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Nature Reviews Endocrinology thanks J. Morley, H. Umegaki and S. Seshadri for their contribution to the peer review of this work.

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G.J.B. provided a substantial contribution to the discussion of content, wrote the article and reviewed and edited the manuscript before submission. F.D. provided a substantial contribution to the discussion of content and wrote the article.

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Correspondence to Geert Jan Biessels.

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G.J.B. consults for and receives research support from Boehringer Ingelheim. All financial compensation for these services is transferred to his employer, the University Medical Center Utrecht. F.D. has no potential conflict of interest to disclose.

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Glossary

Cognitive dysfunction

Any change from normal cognitive functioning. May range from subtle to severe.

Cognitive decrements

Subtle cognitive dysfunction not severe enough to meet formal neuropsychological criteria for cognitive impairment.

Cognitive impairment

Cognitive dysfunction severe enough to be classified as ‘abnormal’ or ‘impaired’ on the basis of neuropsychological test results (mostly 1.5–2 s.d. below normative mean). Entails both mild cognitive impairment and dementia.

Cognitive domains

Distinct types of cognitive function supporting different aspects of behaviour. Domains include intelligence, attention, language, memory, executive functions (including cognitive flexibility), visual–spatial skills and psychomotor efficiency and may be differentially affected by disease.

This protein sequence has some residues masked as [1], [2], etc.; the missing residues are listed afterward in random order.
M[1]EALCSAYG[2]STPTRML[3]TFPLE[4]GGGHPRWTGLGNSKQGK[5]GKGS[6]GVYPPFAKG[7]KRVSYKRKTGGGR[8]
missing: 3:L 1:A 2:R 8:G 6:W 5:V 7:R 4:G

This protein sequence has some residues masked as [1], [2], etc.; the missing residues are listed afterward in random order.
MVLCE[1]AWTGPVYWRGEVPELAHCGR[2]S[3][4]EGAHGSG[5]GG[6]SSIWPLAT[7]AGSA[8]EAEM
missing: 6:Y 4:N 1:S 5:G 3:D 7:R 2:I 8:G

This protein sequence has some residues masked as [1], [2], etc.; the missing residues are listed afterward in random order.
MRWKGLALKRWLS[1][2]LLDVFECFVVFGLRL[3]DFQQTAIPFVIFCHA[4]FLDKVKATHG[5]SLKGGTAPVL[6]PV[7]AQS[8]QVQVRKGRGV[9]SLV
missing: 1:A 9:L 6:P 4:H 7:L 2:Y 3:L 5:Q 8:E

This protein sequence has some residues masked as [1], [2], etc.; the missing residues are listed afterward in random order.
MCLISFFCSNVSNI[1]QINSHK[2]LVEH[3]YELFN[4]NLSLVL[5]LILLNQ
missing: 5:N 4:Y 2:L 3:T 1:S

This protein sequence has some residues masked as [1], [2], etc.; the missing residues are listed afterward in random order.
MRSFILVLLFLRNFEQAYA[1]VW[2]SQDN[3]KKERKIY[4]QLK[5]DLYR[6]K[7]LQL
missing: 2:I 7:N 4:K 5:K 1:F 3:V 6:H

Cohen’s d effect sizes

Cohen’s d is defined as the difference between two group means divided by the pooled standard deviation.

Amnesic MCI

Mild cognitive impairment (MCI) with the domain memory being affected. Regarded as the prototypical form of MCI preceding Alzheimer dementia.

Nonamnesic MCI

MCI with the domain memory being intact.

Lacunes

Round or ovoid, subcortical, fluid-filled cavities (signal on MRI similar to cerebrospinal fluid) between 3 mm and ~15 mm in diameter that are consistent with a previous acute small subcortical infarct or haemorrhage in the territory of one perforating arteriole.

White matter hyperintensities

Signal abnormality of variable size in the white matter that is hyperintense on T2-weighted MRI images such as fluid-attenuated inversion recovery, without cavitation (signal different from cerebrospinal fluid), often due to vascular injury but may have other causes.

Perivascular spaces

Fluid-filled spaces that follow the typical course of a vessel as it goes through grey or white matter. The spaces have a signal intensity similar to that of cerebrospinal fluid on all MRI sequences49.

Cerebral microbleeds

Small (generally 2–5 mm in diameter, but sometimes up to 10 mm) areas of signal void with associated blooming seen on T2*-weighted MRI or other sequences that are sensitive to susceptibility effects, mostly representing a haemosiderin remnant after a small previous haemorrhage.

Microinfarcts

Small lesions of presumed ischaemic origin, detectable with microscopic examination of brain autopsy material but also detectable in vivo with dedicated MRI protocols.

Neurovascular uncoupling

Neurovascular coupling is the mechanism that links local changes in neural activity and cerebral blood flow involving the so-called neurovascular unit. Neurovascular uncoupling is a disturbance of this mechanism.

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Biessels, G.J., Despa, F. Cognitive decline and dementia in diabetes mellitus: mechanisms and clinical implications. Nat Rev Endocrinol 14, 591–604 (2018). https://doi.org/10.1038/s41574-018-0048-7